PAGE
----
A Wall of Honor, Hope, and Heritage
Jewish National Fund-USA donor Bob Chertkof joins the Wall of Honor
By Matt Robinson
Originally used as a British ammunition storage area in the 1930s, the site was captured by Jordan in the War of Independence and used as a high ground from which to fire down upon the people of the burgeoning Jewish nation. Recaptured in 1967 in a bloody battle, the Hill remains a strategic and historic high point that has been maintained by JNF for many years.
On the Hill’s Wall of Honor are listed the names of many who have fought to protect the Jewish State and other nations. The plaques on the Wall are purchased by soldiers and their families and the proceeds benefit the development and renovation of the Hill and, more recently, construction of a new multi-use complex that will house a computerized data center, library, exhibition hall, and conference center.
Among the many JNF-USA supporters who have their names on the Wall of Honor is Army First Lieutenant E. Robert Chertkof.
Bob Chertkof pictured at Jewish National Fund-USA’s Wall of Honor next to his own and Gerald Richman’s plaque (Courtesy JNF-USA)
Growing up in Baltimore, Chertkof davened (prayed) at Beth El Congregation every Shabbat, after which he and his father would share Kiddush and lunch with his grandfather, who would regale him with stories of life in Russia and coming to America.
“He said that he never slept in a bed until he came to America,” Chertkof recalled. “He chose the U.S. because of freedom of religion and because he had heard about opportunity to accomplish if you were willing to work.”
As both of his grandfathers had been able to come to this country and make something of themselves, Chertkof felt a deep desire to give back to his family’s adopted nation. While attending Bucknell University, he enrolled in ROTC and ended up serving in Indonesia after graduation.
“I graduated in May if 1962 with BS in engineering,” he recalled, “and was commissioned the same day…two hours before I got my diploma!”
On his way home from Asia, Chertkof met his parents in Israel and toured for a week. While he maintained that he “had not been imbued with feelings for Israel” as a child, Chertkof became enamored with the Jewish State and eventually also feel in love with JNF.
Bob and Florence Chertkof with JNF-USA CEO, Russell F. Robinson at Lake Montfort (Courtesy JNF-USA)
Contacted in 2014 by JNF-USA National Campaign Chair Diane Scar in Baltimore, Chertkof ended up on a mega-mission related to JNF-USA’s Go North program in 2015.
“I was like a fish,” he said of his involvement in the organization. “I kept getting rolled in more and more!”
While he had not known much about JNF-USA growing up (other than “Blue Box Bob,” he recalled), Chertkof soon became a major donor and has since supported many JNF programs throughout Israel.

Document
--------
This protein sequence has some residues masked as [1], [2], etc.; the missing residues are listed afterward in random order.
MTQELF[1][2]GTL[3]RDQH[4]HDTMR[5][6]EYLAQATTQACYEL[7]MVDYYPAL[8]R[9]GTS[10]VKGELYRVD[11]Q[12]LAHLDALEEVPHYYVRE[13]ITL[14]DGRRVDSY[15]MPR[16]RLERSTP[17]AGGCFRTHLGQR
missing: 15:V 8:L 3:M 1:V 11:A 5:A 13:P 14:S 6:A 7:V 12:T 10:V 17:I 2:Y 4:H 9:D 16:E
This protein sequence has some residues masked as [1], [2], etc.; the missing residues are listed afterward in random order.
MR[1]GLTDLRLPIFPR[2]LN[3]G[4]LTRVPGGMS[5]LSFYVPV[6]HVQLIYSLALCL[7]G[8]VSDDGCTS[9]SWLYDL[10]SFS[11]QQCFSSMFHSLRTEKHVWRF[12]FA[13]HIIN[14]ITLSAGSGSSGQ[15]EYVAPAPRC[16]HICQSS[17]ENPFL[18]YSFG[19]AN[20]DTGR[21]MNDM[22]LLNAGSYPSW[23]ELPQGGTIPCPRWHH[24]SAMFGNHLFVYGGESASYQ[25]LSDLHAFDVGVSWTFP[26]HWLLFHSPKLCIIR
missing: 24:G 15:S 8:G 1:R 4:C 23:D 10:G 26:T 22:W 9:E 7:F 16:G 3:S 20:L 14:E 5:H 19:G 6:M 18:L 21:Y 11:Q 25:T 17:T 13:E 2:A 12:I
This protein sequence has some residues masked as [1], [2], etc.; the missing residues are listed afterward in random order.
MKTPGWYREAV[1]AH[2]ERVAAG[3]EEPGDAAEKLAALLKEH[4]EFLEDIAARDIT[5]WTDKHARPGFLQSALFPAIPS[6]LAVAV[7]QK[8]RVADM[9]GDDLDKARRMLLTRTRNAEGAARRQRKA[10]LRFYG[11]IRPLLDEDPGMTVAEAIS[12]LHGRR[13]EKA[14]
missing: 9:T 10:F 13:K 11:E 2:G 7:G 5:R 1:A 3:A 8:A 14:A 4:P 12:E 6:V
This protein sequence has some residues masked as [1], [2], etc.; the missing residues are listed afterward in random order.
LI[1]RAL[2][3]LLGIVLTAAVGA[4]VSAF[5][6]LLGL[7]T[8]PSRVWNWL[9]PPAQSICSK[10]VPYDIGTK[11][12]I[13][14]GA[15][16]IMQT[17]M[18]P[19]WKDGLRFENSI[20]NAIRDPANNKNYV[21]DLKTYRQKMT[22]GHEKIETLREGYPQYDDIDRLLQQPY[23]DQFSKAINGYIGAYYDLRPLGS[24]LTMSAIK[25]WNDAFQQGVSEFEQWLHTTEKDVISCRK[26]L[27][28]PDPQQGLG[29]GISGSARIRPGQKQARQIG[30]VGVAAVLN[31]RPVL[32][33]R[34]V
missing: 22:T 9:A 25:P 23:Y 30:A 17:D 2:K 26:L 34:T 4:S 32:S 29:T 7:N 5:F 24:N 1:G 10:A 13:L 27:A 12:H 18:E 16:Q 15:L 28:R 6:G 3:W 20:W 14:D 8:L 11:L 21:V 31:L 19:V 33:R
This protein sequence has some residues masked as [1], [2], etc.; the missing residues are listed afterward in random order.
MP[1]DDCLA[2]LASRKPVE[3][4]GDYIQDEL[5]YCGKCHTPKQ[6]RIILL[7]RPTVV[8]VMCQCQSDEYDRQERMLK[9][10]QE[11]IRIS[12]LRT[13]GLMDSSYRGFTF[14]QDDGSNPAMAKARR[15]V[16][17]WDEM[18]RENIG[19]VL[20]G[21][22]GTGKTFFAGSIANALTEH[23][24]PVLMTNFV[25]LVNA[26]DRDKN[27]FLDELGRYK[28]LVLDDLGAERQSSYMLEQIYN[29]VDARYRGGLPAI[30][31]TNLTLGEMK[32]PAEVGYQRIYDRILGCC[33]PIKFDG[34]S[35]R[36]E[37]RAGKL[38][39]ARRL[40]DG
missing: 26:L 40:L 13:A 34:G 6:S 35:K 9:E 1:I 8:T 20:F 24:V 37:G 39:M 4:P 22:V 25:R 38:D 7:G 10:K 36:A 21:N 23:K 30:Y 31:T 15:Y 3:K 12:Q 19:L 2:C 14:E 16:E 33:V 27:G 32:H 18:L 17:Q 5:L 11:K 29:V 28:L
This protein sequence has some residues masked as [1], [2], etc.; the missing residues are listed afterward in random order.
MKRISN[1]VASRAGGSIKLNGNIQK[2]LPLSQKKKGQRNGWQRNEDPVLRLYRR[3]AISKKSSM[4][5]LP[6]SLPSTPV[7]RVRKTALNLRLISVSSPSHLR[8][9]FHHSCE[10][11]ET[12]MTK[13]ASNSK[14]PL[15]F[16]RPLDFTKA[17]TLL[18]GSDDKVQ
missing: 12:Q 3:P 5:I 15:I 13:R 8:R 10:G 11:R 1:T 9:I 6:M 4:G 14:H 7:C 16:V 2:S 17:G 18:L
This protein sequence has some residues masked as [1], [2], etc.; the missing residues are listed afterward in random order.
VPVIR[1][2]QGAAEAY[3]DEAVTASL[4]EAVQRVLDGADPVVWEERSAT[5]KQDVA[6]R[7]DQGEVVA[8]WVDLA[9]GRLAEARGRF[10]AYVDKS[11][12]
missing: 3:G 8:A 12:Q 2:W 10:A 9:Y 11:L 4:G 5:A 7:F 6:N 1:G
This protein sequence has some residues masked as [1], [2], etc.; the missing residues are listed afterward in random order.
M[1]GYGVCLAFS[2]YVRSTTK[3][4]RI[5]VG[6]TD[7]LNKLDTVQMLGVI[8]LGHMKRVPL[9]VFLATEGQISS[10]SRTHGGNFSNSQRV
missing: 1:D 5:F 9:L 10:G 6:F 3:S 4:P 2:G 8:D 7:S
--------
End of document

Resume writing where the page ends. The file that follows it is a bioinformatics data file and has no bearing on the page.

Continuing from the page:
“There’s nothing not to like about JNF-USA,” he observed. “They do wonderful things in Israel…. And they do so many things, it’s mind boggling!”
As he had served proudly in the military, Chertkof was brought to Ammunition Hill. Though most of the plaques there had been put up by relatives of the honored, he decided to honor his own military career by adding his own name to the Wall.
Chertkof also added the name of Captain Gerald Richman at the same time.
A monument in honor of the Chertkof Family’s support of Lake Montfort in Israel’s north (Courtesy JNF-USA)
“He was a friend who had served in Vietnam,” Chertkof explained, “which was a much harder tour than I had!”
As he is aware that fewer Americans are participating in the military, Chertkof thinks that the numbers of additions to the Wall may decrease in years to come and so encourages others to add names, even if they are their own.
“Having been in the military,” he suggested, “you have a soft spot in your heart for the military.”
And as more stories of soldier neglect come out all the time, Chertkof emphasized the need to support soldiers however we can.
“The Wall of Honor is a great place for tourists to go,” he said, “but I think there will be less people who have friends or family to put names up and I hope that they will contribute to help maintain it.”
As for himself, Chertkof says that he plans to find new JNF programs to donate to in the future.
“I have moved on from the Hill,” he said, “but it is good to know that my name is there so, if my descendants visit, they can see our family name.”
For more information on Jewish National Fund-USA’s Wall of Honor at Ammunition Hill, visit jnf.org/ammunitionhill